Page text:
Why is it that some people are excluded from financial systems?

Financial exclusion is widespread in Africa. The reasons for financial exclusion are many. The lack of education, technological skills, and access to banks are just some of the barriers that small businesses face in Niger.

The most basic reason is that the people that develop financial systems don’t think of people who are not already financial included. Small businesses in Niger are not all registered.

Entrepreneur in Niger

In rural areas in Niger most of the unregistered businesses are run by women. 70% of the population in Niger is 70% illiterate and according to CARE the illiteracy rate in Niger is 86 percent for women, versus 58 percent for men. And the average school length is two year.

Often you need to be able to read and write in order to understand and use the financial systems, which doesn’t apply to many of the women in small communities running a small business in agriculture or in the informal sector in Africa.

Second, you need to be creditworthy to become a customer of the bank. In most cases that proves almost impossible for the women since they don’t even have identification papers and let alone historical credit history to prove that they are creditworthy.

Third, the financial systems are not made in order to help small business owners but are in itself a business – trying to make money from it’s customers. Therefore it costs money to get access to the bank and the interest rates are high – requirements which the women have a hard time to meet.

One thing is the financial systems themselves. Another thing is most of these women live in small urban communities working in agriculture or in the informal sector and the cities where the banks are, are far away. And even if the women had the opportunity to go there, all the challenges with identity and credit worthiness comes into play.

Community savings groups

Before women in Africa became members of savings groups like the VSLA, Women entrepreneurs in Africa working in agriculture or in the informal sector didn’t have a safe place to store their money. The little money they had in spare went under the mattress or into the community and were not being spent on insuring the business or growing the business – making it even harder for the women to scale.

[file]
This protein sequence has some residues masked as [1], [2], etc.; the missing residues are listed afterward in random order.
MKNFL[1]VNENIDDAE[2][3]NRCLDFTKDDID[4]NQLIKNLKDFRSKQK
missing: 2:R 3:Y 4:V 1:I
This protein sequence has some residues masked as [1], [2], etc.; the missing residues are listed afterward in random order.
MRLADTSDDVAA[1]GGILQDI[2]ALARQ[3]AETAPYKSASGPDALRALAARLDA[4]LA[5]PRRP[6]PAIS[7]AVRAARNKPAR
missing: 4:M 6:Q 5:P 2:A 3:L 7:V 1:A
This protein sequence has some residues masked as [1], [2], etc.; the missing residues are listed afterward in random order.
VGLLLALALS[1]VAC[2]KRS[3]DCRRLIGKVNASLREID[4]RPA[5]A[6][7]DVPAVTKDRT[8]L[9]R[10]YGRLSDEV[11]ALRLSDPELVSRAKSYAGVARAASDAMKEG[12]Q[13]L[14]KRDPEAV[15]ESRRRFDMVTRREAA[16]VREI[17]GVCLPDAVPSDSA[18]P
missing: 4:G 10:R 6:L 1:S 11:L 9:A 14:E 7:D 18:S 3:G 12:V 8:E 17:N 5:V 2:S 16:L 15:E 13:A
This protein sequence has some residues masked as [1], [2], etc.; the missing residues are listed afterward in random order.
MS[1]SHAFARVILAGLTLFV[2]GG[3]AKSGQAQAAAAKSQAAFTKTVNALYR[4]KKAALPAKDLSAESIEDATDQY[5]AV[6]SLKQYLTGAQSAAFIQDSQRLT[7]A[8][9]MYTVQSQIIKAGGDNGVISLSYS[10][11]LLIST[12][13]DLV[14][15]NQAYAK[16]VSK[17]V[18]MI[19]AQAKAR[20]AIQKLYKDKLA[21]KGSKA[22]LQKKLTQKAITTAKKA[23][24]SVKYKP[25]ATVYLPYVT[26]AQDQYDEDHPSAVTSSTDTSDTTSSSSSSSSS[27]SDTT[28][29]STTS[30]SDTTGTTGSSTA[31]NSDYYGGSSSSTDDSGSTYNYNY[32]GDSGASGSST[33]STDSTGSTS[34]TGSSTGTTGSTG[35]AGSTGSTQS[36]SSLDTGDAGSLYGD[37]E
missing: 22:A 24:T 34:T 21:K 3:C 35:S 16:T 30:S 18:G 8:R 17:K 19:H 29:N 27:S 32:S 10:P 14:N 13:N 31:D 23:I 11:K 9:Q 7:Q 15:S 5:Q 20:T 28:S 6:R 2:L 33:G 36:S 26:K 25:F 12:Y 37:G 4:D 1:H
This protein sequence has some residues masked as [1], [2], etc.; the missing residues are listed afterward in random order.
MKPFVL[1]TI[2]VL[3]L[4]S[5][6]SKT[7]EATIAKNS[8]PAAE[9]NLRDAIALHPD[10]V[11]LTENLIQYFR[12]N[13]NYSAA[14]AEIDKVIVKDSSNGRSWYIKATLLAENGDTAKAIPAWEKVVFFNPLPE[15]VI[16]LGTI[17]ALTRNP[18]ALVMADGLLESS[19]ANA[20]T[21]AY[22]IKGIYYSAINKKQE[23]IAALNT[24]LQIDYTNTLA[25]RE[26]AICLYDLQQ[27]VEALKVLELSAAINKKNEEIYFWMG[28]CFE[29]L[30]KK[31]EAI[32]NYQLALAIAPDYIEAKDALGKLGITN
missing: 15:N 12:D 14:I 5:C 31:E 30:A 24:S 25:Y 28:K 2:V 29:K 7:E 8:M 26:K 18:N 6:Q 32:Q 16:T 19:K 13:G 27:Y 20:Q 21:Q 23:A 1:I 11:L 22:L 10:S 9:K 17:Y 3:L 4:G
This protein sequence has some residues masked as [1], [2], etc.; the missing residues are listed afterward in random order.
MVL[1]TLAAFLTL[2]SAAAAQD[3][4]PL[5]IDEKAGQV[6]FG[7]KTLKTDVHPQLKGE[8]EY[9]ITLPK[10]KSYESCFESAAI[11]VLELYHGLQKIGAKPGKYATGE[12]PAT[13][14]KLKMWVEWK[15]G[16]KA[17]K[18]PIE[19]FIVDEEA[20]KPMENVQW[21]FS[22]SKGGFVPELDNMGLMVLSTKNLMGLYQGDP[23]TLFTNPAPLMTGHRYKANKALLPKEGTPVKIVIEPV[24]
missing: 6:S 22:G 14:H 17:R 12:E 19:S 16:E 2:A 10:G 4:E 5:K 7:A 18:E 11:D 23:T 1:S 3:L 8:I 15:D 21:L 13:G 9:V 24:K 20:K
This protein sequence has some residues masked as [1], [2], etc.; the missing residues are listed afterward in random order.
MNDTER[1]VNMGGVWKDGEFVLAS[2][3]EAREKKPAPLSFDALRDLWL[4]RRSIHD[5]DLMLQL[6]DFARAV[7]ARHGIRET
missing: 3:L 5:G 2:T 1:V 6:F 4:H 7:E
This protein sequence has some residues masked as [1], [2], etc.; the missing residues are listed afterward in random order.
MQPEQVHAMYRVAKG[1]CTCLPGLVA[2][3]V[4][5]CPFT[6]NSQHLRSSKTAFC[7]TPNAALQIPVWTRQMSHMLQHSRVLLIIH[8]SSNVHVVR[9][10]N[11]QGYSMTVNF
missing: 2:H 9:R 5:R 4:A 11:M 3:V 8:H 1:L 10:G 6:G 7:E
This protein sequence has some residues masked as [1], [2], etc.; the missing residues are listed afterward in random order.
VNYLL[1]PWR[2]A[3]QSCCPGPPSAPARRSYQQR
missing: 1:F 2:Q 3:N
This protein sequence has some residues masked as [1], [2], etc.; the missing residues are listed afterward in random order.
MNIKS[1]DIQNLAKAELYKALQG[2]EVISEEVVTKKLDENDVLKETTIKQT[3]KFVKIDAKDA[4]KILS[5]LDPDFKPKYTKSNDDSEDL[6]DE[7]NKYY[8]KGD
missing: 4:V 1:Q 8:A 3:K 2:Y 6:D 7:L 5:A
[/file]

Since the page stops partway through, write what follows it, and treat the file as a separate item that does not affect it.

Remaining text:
The Savings groups try to take these things into consideration and group the women together. They become each other’s safety net. Instead of each woman having to make her own savings, securing her own business – VSLA groups unite the women, helping each other out and insure each other in case of an emergency. For the women to grow their business money is needed. Being in savings groups consolidate the number of women able to grow their business.

VSLA meeting in Niger

Before the savings groups the women often relied on informal external lenders who would collect interest rates. However, with the introduction of VSLA savings groups, women in the community have become each others investors. The money made in the community goes partly to a community insurance for emergencies. The rest goes into the saving pot where the women are able to lend money for a small interest rate and thereby grow their business – benefiting the whole community.

With the rules enforces in the savings groups it creates a stability for the community and set the ground for a track record on the money flow in the community

Financial inclusion

Providing the women in the savings groups with a tool as eArziki to show their credit history digitally is one step to educating the women at the same time as creating a credit history for these women – in the end a way for them to get more access to capital so they can grow their business.

Hiveonline are aware of the challenges with a tool that runs on a mobile and therefore demands some kind of connectivity and electricity. We have tried to make the solution as simple as possible making sure that women’s participation and contribution to the savings groups are captured but in the simplest way as possible to ensure minimum use of internet usage which also costs money.

By getting the women’s business behaviour on a platform using blockchain we create a transparent credit history that these women can take with them wherever they go, giving them the possibility to go to a bank or other lending opportunities ensuring that middle men wanting to explore vulnerable women gets cut out and in time you create a credit history and a personal identity